Emergency call center services have shown enormous evolvement over recent years, but unlike other markets and technologies, there is not only a desire to grow, but a needto become better. Not only do enhancements made in emergency 911 services and solutions benefit enterprise-level organizations and institutions who are working to secure that their customers are found, but improvements made will ultimately benefit their 911 customer protection services, as well.
One 911 call center in Sherman, Tex. is looking to up the ante further by testing out a new program which will enable residents to send text, videos and pictures to police dispatchers, ultimately raising the bar for the age of next-generation E911 services and solutions in aims to improve the city’s emergency and protection services.
But what is full next-generation 911? Michael Lee, VP of sales for Intrado (News - Alert), took the time to elaborate, which was recounted in a recent Emergency Management article by Jim McKay.
In a nutshell, next-generation E911 places great emphasis on “having a robust GIS solution so that you can graphically control your boundaries and the different things you need to control for 911 call routing,” Lee says. “It’s having calls delivered in via Internet Protocol (IP); it’s having that IP network delivering those calls get as close as it can to what the vision of i3 is through NENA (National Emergency Number Association).”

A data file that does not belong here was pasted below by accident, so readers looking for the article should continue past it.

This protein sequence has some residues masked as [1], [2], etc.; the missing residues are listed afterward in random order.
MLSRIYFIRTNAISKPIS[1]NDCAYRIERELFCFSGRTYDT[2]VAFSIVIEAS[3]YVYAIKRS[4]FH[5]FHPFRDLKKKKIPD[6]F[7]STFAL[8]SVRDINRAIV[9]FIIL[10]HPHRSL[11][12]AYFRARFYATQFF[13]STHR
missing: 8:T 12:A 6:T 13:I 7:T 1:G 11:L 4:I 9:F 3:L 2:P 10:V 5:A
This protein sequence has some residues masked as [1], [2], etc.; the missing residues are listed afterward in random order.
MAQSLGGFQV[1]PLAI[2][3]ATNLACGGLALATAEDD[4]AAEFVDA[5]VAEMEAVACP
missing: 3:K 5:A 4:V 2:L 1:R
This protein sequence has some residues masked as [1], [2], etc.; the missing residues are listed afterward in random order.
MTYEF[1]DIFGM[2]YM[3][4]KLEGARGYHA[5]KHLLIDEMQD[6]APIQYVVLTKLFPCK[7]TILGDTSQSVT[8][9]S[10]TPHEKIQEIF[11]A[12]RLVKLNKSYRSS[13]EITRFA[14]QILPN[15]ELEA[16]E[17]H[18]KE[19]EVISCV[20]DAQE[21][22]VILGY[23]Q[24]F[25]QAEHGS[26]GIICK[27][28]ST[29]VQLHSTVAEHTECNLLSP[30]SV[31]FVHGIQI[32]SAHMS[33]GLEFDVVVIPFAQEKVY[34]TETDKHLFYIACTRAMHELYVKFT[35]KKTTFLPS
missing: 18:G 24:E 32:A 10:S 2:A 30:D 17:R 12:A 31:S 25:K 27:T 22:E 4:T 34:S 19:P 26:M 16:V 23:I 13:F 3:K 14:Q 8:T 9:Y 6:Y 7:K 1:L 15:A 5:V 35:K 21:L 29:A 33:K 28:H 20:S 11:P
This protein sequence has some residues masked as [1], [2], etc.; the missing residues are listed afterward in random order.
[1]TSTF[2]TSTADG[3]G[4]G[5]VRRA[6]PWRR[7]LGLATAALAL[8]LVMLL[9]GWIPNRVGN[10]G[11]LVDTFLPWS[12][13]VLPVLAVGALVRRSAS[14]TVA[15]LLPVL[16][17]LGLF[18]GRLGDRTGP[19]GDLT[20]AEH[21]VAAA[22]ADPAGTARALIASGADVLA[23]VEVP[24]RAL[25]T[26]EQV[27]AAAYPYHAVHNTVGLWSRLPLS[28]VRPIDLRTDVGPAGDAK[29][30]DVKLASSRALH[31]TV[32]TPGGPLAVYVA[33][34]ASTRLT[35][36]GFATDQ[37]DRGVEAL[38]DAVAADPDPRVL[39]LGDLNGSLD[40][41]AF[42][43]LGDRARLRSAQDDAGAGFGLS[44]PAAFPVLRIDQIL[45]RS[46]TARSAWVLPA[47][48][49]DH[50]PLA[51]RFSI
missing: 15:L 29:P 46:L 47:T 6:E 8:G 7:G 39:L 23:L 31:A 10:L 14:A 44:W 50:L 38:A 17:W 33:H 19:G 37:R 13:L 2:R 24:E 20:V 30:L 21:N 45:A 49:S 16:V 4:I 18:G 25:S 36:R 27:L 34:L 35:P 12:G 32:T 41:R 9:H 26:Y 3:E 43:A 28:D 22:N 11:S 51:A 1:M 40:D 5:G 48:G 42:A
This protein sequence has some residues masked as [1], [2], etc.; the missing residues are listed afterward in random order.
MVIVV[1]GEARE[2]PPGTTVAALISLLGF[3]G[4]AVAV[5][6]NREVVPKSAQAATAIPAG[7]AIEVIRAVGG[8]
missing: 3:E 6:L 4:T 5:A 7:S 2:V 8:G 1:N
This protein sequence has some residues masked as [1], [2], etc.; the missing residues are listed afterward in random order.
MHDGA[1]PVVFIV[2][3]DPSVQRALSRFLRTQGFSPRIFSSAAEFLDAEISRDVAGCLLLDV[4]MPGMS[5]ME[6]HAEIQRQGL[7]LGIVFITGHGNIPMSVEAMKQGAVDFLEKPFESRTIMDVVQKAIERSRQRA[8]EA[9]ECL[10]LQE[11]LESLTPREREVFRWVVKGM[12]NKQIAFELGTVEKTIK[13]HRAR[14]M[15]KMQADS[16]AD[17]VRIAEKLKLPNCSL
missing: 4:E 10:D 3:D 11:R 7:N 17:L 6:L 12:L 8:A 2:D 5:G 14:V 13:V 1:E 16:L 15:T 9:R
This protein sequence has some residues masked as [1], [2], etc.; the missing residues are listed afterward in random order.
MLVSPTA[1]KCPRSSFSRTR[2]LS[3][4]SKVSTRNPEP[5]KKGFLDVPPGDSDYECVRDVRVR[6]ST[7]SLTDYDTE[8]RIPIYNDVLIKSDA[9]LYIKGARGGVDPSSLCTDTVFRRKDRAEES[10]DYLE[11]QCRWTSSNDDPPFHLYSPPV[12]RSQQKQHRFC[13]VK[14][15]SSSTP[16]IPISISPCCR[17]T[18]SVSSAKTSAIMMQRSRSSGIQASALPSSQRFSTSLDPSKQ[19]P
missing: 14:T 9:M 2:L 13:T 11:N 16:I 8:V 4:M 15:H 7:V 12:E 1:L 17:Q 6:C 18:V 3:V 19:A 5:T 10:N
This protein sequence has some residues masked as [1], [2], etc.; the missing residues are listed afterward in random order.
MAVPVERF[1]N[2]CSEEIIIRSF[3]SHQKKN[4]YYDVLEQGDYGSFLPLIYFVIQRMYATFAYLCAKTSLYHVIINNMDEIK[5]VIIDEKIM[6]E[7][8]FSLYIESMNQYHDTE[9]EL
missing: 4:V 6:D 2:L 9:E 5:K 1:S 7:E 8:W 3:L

Lee added that GIS is “the future” of the face of E911, explaining that “this is where people have made sizeable investments not just from the public safety aspect, but from the county and city and state and municipality aspect…The more intricate and sophisticated your GIS solution is the more capability you enable.”
Sgt. Bruce Dawsey of the Sherman Police Department elaborates on how E911 services remain stunted, and how these next-gen solutions are allowing them to better prepare for the overflow of various caller concerns.
"The dispatcher is limited to what the caller tells them and that's the information that's provided to the officers that are responding to the scene,” says Dawsey. “So if we have smart technology that is available and a person can not only talk to dispatch and send video, of a fight in progress or a burglary in progress, then dispatchers can better prepare the officers when they are in route.”
The police department was able to roll out the new program thanks to a money grant which was awarded back in 2008, which is now in its final testing stage and is scheduled to take off during the second week of September.
"If it works out the way everyone hopes and it's practical to use, and it's beneficial, hopefully we'll see it roll out to the public," says Dawsey.
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Edited by Jamie Epstein